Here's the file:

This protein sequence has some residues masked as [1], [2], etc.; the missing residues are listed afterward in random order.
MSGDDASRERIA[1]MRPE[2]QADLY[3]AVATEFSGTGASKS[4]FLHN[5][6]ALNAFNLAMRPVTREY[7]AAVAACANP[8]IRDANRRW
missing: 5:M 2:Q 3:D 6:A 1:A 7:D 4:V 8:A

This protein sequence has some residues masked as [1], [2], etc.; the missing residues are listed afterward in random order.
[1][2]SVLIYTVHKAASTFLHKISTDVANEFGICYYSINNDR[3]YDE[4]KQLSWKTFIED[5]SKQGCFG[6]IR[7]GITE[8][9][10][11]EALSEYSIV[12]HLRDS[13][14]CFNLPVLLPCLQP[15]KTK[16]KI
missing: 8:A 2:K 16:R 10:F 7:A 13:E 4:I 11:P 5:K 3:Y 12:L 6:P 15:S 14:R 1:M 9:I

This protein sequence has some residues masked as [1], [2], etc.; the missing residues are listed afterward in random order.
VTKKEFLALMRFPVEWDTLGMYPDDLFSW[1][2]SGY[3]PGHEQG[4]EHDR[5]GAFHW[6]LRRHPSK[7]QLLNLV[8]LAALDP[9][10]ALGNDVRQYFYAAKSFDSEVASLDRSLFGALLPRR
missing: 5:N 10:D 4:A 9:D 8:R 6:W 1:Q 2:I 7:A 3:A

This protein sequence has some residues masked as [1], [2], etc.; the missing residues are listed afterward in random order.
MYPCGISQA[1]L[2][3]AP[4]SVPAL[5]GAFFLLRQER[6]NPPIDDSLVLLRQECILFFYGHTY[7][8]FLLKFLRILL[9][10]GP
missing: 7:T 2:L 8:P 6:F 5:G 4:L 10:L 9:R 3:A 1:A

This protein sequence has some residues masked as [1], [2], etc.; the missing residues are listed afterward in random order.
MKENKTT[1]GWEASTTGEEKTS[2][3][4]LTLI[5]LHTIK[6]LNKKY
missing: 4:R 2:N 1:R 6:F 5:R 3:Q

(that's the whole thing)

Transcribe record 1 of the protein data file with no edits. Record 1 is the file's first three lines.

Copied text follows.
This protein sequence has some residues masked as [1], [2], etc.; the missing residues are listed afterward in random order.
MSGDDASRERIA[1]MRPE[2]QADLY[3]AVATEFSGTGASKS[4]FLHN[5][6]ALNAFNLAMRPVTREY[7]AAVAACANP[8]IRDANRRW
missing: 5:M 2:Q 3:D 6:A 1:A 7:D 4:V 8:A